In Spain, our tour guide said that, in Spanish, to make an object, like say a screwdriver, the verb is “fabicar,” to produce. However, when it comes to the process of making a wine the verb is “elaborar,” to elaborate. To elaborate something implies consciousness, time, and the labor such as that of an artist. It speaks to a sense of creation and nurturance, not just production. Oh, and some vintages require more “elaborar” than others!
To understand Spanish wine you need to understand that Spain and its wine makers are in love with the country, with its history, and with the land itself. Think Cervantes, Ferdinand and Isabella, Goya, Franco, Picasso, El Cid, Dali and Saint Teresa are all looking over your shoulder while you work.
Today Spain is making some of the most exciting and affordable wines you can get. The vineyards “elabora” that wine with shiny high tech equipment, but you’d think they are just seconds away from stripping off their cloths hopping into the vats and crushing the grape by foot because they still continue to respect the wisdom of the old ways and the flavors that result from them.
I am visiting Pago De Tharsys in Requena Spain, about an hour’s drive from Valencia. The Bodega is owned by Vicente Garcia and Ana Suria. Pago is a term that means all of the production from the grapes to the bottling are done in the same place. The status “vinedo de Pago” adds a great deal of prestige to the property and wine. Tharsys is the name of the person who founded Requena 1500 years before Christ. The first vineyard on the property was founded in 1808, and in 2000 everything but the cellars were demolished and rebuilt.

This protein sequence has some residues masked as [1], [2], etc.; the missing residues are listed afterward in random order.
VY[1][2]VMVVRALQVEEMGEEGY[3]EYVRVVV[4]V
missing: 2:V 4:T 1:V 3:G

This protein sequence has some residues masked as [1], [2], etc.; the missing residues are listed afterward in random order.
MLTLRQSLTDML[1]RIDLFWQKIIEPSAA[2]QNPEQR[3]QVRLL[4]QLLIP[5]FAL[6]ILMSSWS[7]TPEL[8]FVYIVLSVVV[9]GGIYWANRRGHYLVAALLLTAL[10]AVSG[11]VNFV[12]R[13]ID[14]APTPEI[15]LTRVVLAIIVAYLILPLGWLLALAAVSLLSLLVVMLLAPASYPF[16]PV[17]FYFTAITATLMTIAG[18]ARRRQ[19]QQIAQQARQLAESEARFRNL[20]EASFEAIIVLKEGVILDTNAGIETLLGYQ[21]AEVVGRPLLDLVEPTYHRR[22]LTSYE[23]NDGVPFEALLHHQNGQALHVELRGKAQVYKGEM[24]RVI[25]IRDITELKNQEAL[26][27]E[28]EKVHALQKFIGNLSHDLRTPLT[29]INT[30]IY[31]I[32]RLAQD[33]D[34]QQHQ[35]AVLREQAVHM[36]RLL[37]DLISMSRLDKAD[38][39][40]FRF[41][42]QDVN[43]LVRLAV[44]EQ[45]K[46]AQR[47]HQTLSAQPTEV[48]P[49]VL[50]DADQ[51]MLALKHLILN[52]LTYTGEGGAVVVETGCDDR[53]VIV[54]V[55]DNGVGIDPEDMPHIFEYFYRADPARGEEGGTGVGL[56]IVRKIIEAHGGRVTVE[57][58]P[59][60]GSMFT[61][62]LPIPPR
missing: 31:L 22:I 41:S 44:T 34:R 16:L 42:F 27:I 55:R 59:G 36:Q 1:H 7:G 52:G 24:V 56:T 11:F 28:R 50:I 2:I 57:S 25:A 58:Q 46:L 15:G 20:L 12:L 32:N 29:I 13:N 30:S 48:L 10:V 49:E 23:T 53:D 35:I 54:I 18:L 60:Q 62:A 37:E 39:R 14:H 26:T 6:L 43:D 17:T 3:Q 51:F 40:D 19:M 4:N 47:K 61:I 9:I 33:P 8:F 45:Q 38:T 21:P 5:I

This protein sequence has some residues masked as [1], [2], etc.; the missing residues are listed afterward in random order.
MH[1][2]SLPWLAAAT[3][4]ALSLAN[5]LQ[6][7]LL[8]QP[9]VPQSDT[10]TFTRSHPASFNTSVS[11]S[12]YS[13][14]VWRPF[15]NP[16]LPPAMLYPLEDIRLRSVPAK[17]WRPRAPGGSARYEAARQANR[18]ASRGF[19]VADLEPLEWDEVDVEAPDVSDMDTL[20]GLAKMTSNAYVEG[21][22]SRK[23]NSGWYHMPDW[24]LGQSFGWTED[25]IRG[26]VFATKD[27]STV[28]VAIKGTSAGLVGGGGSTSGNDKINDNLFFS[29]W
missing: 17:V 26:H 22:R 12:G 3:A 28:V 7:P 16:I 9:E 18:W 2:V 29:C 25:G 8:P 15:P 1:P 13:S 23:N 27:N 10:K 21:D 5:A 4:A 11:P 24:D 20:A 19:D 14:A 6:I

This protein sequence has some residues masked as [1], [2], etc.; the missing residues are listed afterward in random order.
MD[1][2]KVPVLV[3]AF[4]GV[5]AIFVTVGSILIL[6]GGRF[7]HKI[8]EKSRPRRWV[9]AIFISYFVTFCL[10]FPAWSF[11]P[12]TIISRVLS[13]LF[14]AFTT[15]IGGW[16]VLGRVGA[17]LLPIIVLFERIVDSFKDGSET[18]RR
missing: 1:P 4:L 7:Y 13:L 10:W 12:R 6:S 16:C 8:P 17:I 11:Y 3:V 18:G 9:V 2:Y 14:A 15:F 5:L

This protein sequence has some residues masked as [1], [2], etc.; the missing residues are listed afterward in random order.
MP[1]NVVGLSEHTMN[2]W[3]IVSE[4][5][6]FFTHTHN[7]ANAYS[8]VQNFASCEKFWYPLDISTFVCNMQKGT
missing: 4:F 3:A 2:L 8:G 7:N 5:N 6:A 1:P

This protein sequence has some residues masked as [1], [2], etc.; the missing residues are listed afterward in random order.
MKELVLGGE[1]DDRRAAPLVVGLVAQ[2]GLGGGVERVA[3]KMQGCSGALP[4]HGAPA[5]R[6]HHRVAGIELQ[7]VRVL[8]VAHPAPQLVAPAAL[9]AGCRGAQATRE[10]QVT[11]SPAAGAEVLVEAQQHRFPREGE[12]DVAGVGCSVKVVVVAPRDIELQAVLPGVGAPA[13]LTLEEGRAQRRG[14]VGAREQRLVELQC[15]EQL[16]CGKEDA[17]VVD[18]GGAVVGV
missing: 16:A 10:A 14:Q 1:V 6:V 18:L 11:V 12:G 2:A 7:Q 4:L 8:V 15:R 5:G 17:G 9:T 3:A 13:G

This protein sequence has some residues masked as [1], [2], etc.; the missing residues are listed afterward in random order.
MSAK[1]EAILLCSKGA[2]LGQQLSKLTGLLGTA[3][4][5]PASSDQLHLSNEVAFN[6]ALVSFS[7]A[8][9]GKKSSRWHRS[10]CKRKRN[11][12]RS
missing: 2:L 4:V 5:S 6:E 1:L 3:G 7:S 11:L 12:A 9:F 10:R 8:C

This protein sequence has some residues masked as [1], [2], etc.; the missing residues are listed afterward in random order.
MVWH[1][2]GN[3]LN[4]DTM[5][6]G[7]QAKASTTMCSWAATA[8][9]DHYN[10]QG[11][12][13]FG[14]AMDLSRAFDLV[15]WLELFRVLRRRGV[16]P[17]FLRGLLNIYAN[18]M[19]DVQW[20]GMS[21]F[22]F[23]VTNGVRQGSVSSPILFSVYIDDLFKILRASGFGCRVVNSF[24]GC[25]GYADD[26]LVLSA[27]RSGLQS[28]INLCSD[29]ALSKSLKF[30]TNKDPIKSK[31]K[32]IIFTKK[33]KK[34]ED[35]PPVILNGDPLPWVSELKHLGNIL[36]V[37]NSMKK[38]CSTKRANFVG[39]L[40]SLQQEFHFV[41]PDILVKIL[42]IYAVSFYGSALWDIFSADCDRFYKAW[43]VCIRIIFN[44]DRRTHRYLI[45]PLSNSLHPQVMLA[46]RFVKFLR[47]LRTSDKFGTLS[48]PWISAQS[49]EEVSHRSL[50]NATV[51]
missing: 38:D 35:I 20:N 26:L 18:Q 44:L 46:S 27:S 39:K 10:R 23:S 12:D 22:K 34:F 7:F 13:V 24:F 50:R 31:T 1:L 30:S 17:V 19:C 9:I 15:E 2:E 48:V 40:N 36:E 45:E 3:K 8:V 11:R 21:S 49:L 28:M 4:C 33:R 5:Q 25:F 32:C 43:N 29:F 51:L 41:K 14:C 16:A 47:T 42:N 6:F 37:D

They make a sparkling wine called Caves (Spanish Champagne) and I am told they are very good. I’m afraid of bubbles so I passed. Spain and France both started making sparkling wine around the same time 1870’s. Unlike the French, who cultivated an upper crust luxury image of Champagne, the Spanish have a more middle class view of Caves where they drink it as a comfort wine, typically served with an appetizer of thick warm bread with tomato and extra-virgin olive oil. If you like sparkling wines skip the Champagne and buy Caves, your finances and flavor will improve. Compared to Champagne Caves are a steal!
But I’m not here for bubbles, I’m here for Bobal!
I first heard of Bobal from a wine aficionado friend of mine in Texas. “Griffy,” he said, “it’s so dark it will stain your glass.” Well it was dark; however my glass emerged from my first encounter unscathed. The wine I tried the first time was a 2010 Sera Note Utiel-Requena Pasion de Bobal. Yes, I know that’s a mouthful. This wine is available in the United States ask for Pasion de Bobal. The Utiel-Requena is region in Spain where the wine is from; Bobal is the native grape of Requena.
Bobal derives from the Latin “Bovale” which means “bulls head” because the grape clusters look like a bulls head on the vine.
The wine we are talking about here is Nuestr Bobal por Diana Suria, or “Our Bobal by Ana Suria”. This is an outstanding wine with a beautiful bouquet of blackberries. As I said, the color is dark, medium body, good tannins, dry by my wweet detector Josephine’s standards, but perfect by mine. For the taste, you’ll get some spiciness, blackberries and a lot of flavor. This is a great food wine, any roasted meat would pair well with this, or just some cheese. It is a blend of 85% Bobal and 15% Cabernet Franc, aged 10 months in oak.
I’m sorry to say that I can’t find any listings for Pago de Tharsys or Nuestro Bobal por Siana Suria in the United States, I would try for the Sierra Note and make sure whatever you find it’s from Utiel-Requena for the best interpretation. But do try some Bobal, you’ll thank me!